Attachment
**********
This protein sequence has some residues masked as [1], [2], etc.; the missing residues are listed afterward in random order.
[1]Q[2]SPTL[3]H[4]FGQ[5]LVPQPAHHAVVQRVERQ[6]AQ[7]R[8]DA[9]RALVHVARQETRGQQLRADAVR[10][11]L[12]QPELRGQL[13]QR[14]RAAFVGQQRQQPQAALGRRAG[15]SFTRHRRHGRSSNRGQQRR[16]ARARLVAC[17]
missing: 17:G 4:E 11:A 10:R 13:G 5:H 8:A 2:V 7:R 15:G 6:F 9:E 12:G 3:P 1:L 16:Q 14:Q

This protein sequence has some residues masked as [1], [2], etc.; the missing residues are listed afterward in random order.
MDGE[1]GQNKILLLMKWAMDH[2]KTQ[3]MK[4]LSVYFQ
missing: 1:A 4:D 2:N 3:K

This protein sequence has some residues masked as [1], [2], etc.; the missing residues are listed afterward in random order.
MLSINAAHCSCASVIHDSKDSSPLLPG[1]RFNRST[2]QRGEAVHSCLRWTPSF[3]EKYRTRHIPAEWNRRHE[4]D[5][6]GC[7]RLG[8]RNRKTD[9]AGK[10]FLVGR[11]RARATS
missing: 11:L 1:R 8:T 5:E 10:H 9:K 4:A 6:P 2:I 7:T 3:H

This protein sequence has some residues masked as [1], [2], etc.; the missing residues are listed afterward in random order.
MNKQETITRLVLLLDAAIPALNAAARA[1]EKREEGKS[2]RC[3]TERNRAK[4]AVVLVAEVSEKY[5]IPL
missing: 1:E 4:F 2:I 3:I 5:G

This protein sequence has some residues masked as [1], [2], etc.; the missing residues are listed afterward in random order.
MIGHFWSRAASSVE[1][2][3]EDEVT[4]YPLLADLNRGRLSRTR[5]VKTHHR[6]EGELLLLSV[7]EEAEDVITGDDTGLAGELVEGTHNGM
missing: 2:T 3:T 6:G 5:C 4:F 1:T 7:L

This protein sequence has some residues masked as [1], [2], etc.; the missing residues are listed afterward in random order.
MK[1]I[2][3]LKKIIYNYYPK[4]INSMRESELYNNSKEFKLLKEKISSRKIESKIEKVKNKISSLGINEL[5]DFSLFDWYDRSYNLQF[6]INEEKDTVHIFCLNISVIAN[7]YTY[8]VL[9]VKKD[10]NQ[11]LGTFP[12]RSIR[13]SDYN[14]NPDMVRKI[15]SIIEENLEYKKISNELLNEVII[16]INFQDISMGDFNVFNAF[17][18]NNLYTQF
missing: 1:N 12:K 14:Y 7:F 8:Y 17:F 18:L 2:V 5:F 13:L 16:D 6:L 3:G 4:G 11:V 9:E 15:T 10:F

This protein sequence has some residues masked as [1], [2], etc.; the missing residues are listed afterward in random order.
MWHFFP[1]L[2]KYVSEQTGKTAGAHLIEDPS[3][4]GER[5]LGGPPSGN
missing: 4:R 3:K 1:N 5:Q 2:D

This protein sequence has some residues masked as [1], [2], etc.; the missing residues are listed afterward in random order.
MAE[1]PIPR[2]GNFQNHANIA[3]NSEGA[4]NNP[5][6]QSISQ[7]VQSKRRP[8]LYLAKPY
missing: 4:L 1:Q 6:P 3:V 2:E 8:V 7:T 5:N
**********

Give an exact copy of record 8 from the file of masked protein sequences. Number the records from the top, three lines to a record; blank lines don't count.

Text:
This protein sequence has some residues masked as [1], [2], etc.; the missing residues are listed afterward in random order.
MAE[1]PIPR[2]GNFQNHANIA[3]NSEGA[4]NNP[5][6]QSISQ[7]VQSKRRP[8]LYLAKPY
missing: 4:L 1:Q 6:P 3:V 2:E 8:V 7:T 5:N